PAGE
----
Mr. Meredith is an example of the last man who people thought would die by suicide, and his wife felt that, too. But she also saw the signs and did everything she could to try to get him help. He did, too, but for a split-second of darkness that brought him into that garage.
Mr. Meredith wasn’t always planning to go into the Army, despite his father serving four tours. He went to college for political science, perhaps ready for something else, but the drive to make his dad and family proud outweighed everything else. He had a passion to serve his country, and his wife is saying he deserved better.
WHAT HIS PTSD LOOKED LIKE
The unknown in a disorder like PTSD has struck Mrs. Meredith the most. There’s a raw balance of not seeing it coming, especially to a soldier like Mr. Meredith, and still knowing that he did suffer. Many soldiers at home feel progress and then enter a sudden blackout portrayed as demonic and anti-self, according to roughly a half-dozen soldiers interviewed.
That doesn’t mean Mr. Meredith didn’t show signs of PTSD. Many symptoms can include substance abuse, excess spending, nightmares, flashbacks, social withdrawal and lack of sleep and hygiene. Mrs. Meredith saw many of these in Mr. Meredith in the months before his death. She would never dismiss how amazing she said he was as a husband, but there were hard nights. She remembers one in 2019 that caused her to sit him down and ask if he needed help. Like with anything — whether it was when she turned his video game off, or when a teacher told him to stop goofing off — Mr. Meredith directed his attention at what needed to be done. He went to the VA the next day, further demonstrating he did ask for help when he needed it.
Mr. Meredith stopped drinking for six months, he was seeing a chaplain, taking medication and attending a veterans’ support group. He was an advocate for Til Valhalla Project, which raises money to prevent suicides in veterans. He was wearing a ‘22 A Day’ bracelet the day he died, which represents the number of veteran suicides daily.
And he continued to check in on his brothers in arms every Friday, even if just to call and chit chat.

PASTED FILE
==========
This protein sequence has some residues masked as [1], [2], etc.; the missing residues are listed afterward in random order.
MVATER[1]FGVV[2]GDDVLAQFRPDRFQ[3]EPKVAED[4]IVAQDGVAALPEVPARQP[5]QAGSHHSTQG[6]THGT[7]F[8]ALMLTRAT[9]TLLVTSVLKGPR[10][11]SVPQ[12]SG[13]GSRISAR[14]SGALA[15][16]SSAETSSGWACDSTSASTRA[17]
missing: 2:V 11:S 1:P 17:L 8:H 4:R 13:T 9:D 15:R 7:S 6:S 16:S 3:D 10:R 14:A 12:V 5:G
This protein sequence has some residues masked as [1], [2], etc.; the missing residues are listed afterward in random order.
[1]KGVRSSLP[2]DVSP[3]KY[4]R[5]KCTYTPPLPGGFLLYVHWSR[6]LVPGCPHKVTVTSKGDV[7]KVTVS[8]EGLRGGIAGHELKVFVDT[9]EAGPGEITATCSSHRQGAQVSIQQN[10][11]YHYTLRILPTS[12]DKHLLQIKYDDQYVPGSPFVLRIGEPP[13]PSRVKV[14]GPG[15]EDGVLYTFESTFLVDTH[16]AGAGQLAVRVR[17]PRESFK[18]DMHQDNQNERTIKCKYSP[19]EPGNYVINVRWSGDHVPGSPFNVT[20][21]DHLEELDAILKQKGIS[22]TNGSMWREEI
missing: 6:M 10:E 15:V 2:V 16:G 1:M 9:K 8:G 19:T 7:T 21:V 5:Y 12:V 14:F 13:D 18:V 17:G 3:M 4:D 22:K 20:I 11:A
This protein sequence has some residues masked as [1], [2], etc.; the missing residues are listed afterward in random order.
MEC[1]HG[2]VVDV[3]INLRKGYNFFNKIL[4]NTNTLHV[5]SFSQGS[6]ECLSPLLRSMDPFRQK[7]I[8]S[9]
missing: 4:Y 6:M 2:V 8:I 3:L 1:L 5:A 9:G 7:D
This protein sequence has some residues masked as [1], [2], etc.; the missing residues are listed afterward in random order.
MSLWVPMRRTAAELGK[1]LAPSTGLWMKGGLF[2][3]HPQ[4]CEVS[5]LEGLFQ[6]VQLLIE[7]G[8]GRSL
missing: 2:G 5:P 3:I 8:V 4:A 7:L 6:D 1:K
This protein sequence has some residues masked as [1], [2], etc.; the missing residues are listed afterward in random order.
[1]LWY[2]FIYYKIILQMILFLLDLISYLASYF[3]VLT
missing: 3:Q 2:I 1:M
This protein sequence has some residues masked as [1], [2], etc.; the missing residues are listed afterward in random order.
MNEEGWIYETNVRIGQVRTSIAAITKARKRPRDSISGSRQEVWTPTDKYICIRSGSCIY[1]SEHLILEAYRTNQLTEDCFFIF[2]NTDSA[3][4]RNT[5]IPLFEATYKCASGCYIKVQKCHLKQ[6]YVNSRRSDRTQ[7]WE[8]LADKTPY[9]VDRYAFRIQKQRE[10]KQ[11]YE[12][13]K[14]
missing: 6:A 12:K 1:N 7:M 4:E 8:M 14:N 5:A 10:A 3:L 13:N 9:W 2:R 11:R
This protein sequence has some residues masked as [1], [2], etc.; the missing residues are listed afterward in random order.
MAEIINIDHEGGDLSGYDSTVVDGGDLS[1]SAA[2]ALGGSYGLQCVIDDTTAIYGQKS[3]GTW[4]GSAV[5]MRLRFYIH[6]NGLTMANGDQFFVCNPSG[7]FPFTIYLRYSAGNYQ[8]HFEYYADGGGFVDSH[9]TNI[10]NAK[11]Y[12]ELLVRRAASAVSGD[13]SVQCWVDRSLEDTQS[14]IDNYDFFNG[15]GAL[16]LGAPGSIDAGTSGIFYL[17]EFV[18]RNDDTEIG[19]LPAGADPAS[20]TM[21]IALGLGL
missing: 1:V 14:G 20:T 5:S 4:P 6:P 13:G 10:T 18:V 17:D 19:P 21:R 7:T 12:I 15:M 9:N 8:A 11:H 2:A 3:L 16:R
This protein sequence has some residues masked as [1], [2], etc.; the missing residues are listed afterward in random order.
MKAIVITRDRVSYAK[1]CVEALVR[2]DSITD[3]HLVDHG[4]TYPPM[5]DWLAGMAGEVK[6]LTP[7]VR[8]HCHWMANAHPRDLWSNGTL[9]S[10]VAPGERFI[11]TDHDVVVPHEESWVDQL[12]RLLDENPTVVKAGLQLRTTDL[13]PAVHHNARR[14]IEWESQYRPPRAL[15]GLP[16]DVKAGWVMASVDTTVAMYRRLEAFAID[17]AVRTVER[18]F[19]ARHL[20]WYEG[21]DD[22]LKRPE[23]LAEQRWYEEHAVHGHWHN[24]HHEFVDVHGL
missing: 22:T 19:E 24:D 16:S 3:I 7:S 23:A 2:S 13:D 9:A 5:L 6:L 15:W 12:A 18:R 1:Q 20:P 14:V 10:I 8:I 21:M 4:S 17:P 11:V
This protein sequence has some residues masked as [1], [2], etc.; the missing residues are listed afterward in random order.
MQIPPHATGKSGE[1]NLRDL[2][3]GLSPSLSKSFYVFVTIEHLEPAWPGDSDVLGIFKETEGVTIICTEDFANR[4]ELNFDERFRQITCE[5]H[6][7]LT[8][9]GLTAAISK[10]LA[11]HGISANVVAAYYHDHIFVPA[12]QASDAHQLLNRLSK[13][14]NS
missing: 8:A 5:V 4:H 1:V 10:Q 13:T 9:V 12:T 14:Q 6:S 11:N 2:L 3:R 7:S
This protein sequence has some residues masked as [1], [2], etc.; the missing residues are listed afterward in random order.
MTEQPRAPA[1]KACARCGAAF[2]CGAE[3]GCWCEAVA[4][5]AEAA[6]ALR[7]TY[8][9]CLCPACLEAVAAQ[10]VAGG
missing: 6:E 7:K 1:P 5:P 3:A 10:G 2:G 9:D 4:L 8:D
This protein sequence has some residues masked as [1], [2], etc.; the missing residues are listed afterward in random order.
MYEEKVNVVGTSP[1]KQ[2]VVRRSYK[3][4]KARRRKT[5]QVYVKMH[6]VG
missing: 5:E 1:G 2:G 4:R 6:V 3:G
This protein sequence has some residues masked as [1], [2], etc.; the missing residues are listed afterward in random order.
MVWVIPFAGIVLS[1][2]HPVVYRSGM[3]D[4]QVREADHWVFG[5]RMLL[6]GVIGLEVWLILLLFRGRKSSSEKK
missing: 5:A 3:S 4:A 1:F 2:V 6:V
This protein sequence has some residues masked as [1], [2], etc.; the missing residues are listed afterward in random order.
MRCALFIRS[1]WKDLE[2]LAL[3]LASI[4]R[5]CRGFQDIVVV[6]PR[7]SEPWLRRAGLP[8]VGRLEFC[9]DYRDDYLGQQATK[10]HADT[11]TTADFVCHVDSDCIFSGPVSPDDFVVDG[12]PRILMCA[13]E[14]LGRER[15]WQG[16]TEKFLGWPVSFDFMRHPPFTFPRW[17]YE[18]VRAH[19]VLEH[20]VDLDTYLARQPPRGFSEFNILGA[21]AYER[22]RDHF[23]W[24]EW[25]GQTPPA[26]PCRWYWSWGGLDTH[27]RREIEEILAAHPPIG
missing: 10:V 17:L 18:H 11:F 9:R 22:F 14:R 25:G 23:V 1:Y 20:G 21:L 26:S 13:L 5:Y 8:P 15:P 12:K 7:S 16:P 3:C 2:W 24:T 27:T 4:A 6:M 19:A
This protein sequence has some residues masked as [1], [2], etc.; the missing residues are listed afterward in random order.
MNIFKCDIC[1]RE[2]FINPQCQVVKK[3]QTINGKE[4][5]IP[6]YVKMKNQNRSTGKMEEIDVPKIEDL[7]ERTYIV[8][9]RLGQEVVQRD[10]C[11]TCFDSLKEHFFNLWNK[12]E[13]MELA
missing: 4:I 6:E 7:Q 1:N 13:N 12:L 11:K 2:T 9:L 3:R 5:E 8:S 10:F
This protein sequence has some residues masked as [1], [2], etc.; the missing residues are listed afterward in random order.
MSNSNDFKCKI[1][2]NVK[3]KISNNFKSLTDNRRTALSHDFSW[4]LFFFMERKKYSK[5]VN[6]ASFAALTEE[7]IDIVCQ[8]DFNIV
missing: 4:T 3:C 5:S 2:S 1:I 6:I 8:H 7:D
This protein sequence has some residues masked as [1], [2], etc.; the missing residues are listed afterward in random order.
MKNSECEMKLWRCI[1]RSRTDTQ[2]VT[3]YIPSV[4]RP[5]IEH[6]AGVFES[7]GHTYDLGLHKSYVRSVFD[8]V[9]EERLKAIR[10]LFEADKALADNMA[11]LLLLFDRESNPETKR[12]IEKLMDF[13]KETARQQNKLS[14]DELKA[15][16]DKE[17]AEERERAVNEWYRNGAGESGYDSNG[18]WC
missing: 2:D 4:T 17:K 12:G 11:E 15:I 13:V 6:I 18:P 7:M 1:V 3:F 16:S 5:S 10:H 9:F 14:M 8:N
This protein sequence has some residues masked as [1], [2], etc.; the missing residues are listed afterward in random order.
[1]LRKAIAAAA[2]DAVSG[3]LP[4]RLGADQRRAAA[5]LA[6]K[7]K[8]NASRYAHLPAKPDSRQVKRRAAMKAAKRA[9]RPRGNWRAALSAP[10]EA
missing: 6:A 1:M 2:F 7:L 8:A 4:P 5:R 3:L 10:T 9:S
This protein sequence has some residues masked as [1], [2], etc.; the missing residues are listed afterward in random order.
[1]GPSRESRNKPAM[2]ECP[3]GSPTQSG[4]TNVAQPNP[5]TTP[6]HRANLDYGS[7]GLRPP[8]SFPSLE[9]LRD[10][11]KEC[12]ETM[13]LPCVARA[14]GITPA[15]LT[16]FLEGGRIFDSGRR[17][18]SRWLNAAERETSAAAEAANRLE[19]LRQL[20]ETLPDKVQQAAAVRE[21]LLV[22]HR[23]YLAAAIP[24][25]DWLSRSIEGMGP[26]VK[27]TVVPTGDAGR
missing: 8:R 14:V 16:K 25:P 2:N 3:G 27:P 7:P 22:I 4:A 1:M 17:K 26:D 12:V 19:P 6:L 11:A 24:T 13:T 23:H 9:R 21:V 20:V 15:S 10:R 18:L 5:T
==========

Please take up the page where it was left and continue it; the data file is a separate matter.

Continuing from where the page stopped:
WHAT SOLDIERS THOUGHT OF HIM
One of those soldiers Mr. Meredith was always checking in on was Damian Nicholson, the other soldier he was making plans to meet with in the hours before his death. Mr. Nicholson has been out of the Army for three years now and still catches up with Mr. Meredith frequently. The last time they spoke, Mr. Nicholson was talking to him about Mr. Meredith coming to work for him on his real estate team.
“He talked me out of eating a bullet once,” Mr. Nicholson said. “So this one doesn’t make sense to me, because he was literally just making plans for the summer. This one caught us all off guard.”
When Mr. Meredith got to his unit, Mr. Nicholson was a team leader and basically a supervisor. Mr. Nicholson said he remembers “smoking” him, which is their term for making Mr. Meredith do just about every physical activity besides mopping the sun off the pavement.
“You still could never get a smile off that kid’s face,” he said.
Mr. Nicholson deployed with Mr. Meredith in his first deployment in 2016.
“I could never catch him doing anything wrong,” Mr. Nicholson said. “You know those people who just have a vibrant aura? They just smile and you just know they got your back. That was Meredith. He was a phenomenal soldier and I trusted him with my life.”
Mr. Nicholson saw how Mr. and Mrs. Meredith’s relationship has been described by many. They were best friends and could be just as quick to pick on each other as they were to love each other deeply.
“It’s not like I’m trying to make them look good,” he said. “They were always smiling, always laughing and attached at the hip. And if they weren’t together, it was Meredith and Foster.”
Foster is Jonathan Foster. He and Mr. Meredith became close after they went through boot camp together, then got stationed at the same post in Colorado, placed in the same company and squad and toured together in both deployments.
“I don’t know if it was luck,” Mr. Foster said, “but it was more chance that we were able to be best friends.”
The pairing used to sit in overwatch towers for 12-hour shifts. They sat up there and played a game they called Tier Two College Word Challenge, which was essentially going through the alphabet and thinking of words related to school for each letter.